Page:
Reminder: Beware of Termites from Cheap Firewood!

Termite infestations are rarely evident at first sight. However, if you’re considering using wood as your primary heating and energy source, you will need to know if it’s termite-free for burning. Whether you get it from someone you know or buy it from a local vendor, you must check if it is termite-free. Firewood is bad for our health if it has been infested with termites. Cheap firewood is often more susceptible to termite infestations. It can ultimately cost more than purchasing inspected wood, although there are firewood suppliers who also offer cheap but high-quality firewood. Going back, these little termites can wreak havoc on an unsuspecting piece of wood, and if they have been set up in one of your firewood pieces, they will continue to do so until they have entirely hollowed it out. Before you know it, you could have an entire colony lurking in your home. If this sounds like something that could happen to you or someone you know, keep reading to learn more about how to find and get rid of termite infestations in firewood.

How Will You Know If Your Wood is Termite-Free?

If you hope to find evidence of termite infestation in the wood you plan to burn in your fireplace, you will be disappointed. One of the most frustrating things about termites is that you cannot see them once it’s too late, and they have already eaten away most of the wood. However, there are a few things you can do to help detect termite activity in your firewood, including: 

  1. Look at the bark on the trunk – If the tree trunk has bark, you can check to see if there are any signs of termite damage. For example, if you see little holes or tunnels on the trunk, the wood has likely been infested with termites, and you would want to avoid using it for burning purposes.
  2. Look at the ends of the timber – Termites will leave their marks, too.
  3. Check the growth rings – The growth rings in trees are one of the best ways to determine if the wood is termite-free. If the growth rings are tight and neat, and there is no sign of damage or dirt in the timber, your timber is likely termites-free.

Some people will be pickier about their wood than others. If your timber has been infested with termites, they create a network of tunnels inside the wood that make it incredibly fragile. This makes it unsuitable for burning and may cause it to explode when used as fuel. It’s essential to check your wood before using it, as it can be harmful. If you’re looking for cheap firewood in Sydney, you might care less about whether or not your wood has termites. Although there are local firewood suppliers who offer cheap firewood without compensating for the quality, one of which is Black Forest Firewood, which offers a variety of firewood that you can choose from. They also ensure that the firewood is stored correctly to avoid acquiring termites. You can surely trust them when it comes to your firewood supplies. They also offer firewood delivery services.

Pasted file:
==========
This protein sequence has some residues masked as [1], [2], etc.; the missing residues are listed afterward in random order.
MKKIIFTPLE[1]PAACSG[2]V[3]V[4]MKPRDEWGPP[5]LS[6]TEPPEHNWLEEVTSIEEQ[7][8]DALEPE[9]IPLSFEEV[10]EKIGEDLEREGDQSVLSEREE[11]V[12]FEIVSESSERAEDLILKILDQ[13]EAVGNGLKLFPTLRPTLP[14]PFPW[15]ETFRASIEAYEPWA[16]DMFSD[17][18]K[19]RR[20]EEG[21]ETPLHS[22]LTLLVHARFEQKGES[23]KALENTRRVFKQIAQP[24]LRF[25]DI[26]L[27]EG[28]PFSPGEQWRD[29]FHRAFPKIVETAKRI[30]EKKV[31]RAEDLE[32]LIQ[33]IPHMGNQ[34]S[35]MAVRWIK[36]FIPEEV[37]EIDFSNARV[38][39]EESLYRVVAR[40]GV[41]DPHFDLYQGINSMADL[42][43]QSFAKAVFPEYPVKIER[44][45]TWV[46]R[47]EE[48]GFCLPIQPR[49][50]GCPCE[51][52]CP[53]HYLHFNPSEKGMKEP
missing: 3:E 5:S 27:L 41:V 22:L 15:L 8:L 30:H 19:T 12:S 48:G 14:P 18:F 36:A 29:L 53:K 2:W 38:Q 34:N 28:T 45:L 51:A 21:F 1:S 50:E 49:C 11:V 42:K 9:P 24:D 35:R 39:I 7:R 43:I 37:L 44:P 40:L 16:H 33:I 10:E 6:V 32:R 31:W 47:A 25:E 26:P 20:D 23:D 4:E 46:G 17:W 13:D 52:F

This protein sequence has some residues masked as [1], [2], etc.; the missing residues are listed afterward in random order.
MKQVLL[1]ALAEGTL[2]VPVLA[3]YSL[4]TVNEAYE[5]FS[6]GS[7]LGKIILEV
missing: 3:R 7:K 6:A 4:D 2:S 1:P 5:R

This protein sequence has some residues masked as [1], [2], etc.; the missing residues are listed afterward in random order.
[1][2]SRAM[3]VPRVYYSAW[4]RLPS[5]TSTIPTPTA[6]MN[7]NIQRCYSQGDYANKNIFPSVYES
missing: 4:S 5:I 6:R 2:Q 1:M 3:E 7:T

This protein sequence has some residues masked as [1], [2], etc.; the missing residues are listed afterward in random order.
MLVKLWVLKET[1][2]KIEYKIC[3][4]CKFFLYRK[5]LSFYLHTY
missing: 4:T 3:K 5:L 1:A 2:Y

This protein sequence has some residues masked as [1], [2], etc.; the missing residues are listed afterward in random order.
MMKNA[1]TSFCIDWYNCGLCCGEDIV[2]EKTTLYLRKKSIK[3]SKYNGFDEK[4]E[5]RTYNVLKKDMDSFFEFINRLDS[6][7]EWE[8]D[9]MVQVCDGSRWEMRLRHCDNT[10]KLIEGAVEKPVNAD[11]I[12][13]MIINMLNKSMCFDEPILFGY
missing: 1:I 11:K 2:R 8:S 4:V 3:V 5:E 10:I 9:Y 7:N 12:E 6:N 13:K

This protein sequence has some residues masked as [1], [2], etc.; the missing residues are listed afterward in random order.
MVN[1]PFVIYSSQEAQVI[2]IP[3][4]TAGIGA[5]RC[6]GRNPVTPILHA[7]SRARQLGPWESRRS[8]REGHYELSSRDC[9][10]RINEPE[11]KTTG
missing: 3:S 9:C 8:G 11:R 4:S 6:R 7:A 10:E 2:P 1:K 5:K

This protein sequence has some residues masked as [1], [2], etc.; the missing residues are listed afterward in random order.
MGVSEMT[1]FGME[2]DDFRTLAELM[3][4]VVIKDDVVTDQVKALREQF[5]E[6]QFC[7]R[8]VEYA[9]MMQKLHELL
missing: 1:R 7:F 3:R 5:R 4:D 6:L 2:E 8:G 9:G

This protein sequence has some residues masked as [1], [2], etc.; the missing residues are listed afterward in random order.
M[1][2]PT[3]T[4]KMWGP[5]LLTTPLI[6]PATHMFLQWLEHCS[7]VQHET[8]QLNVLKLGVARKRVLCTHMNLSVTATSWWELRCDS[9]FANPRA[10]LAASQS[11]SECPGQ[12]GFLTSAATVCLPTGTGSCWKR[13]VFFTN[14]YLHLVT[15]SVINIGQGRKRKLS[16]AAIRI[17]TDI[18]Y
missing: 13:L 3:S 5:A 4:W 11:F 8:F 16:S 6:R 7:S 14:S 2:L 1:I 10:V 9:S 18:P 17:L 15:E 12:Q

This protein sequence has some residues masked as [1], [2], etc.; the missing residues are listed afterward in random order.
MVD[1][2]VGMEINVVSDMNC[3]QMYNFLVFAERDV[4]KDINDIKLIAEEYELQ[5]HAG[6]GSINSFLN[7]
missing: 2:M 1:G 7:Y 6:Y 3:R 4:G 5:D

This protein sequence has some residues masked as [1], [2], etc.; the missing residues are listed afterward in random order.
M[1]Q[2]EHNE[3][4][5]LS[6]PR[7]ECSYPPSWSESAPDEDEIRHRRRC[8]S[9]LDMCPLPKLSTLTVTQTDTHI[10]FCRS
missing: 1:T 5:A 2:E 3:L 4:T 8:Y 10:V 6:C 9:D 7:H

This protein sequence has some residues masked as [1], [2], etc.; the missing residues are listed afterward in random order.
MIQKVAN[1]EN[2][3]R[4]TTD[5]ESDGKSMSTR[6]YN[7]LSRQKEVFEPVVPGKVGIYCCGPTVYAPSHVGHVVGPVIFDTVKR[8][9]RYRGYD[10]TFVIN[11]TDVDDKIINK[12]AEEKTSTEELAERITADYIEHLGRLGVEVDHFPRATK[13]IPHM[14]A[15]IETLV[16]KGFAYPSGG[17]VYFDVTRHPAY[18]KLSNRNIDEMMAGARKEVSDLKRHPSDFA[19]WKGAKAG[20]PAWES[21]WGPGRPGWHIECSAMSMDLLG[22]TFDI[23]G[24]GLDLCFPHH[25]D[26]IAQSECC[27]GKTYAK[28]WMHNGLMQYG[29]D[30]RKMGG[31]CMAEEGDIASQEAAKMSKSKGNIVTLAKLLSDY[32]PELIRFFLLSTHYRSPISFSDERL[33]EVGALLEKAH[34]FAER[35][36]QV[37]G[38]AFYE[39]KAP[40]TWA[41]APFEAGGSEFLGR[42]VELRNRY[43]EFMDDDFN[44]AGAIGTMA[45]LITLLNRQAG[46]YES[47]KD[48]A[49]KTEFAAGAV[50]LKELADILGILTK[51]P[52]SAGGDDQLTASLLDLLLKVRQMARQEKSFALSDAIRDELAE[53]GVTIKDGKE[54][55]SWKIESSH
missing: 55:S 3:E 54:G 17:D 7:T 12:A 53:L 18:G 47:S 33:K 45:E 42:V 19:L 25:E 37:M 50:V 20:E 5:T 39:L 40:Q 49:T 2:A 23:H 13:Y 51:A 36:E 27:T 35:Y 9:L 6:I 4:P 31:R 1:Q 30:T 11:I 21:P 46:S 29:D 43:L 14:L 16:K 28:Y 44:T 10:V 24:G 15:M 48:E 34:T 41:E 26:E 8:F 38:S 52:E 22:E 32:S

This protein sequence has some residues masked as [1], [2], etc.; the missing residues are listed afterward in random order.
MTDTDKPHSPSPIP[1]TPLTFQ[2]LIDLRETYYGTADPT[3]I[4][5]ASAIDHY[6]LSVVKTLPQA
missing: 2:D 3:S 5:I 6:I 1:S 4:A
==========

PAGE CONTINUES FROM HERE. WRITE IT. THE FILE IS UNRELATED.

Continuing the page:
Strategies for Getting Rid of Termite Infestations in Firewood

If you have found evidence of a termite infestation in your firewood, you can get rid of it before it ends up in your fireplace. If your firewood is already in the house and you have confirmed that it is currently infested with termites, you will have to take additional steps to get rid of them. You’ll first want to cut off any part of the wood that has been eaten away by the termites. Since you can’t see the termites, you’ll have to be careful not to knock any loose. The most important thing is to keep the termites from spreading.

1. Dry Rot

If dry rot rather than termites have damaged your firewood, there is good news: you don’t have to get rid of it entirely. Dry rot is an altogether different type of condition that results from a few different types of fungi. You can often tell the difference between termite damage and damage caused by dry rot by the smell. The smell of wood damaged by dry rot is musty, like a wet towel left in a closed-up room. On the other hand, the scent of termites is like ground-up pine cones.

2. Discarding the Bad Wood

If you don’t see any obvious signs of damage on your wood, it’s always a good idea to look inside it. Termites are wood-eating insects, and they will often start at the outside of the wood and work their way in. So if you find that the outside of the wood is fine, but the inside is infested, it’s better to disregard the wood. 

3. Seal cracks and crevices

Cracks and crevices in the home are one of the most common places for insects to enter, and it is important to seal them to avoid the need for insecticide use. This will ensure that your firewood is also protected from insecticides. Furthermore, this will help ensure that your firewood is not exposed to any chemical insecticides, giving you peace of mind that the wood used in your fireplace is safe and protected.


Look closely at the ends of the wood and avoid anything rotten or already discoloured. If you spot signs of termite infestation, dispose of the wood immediately.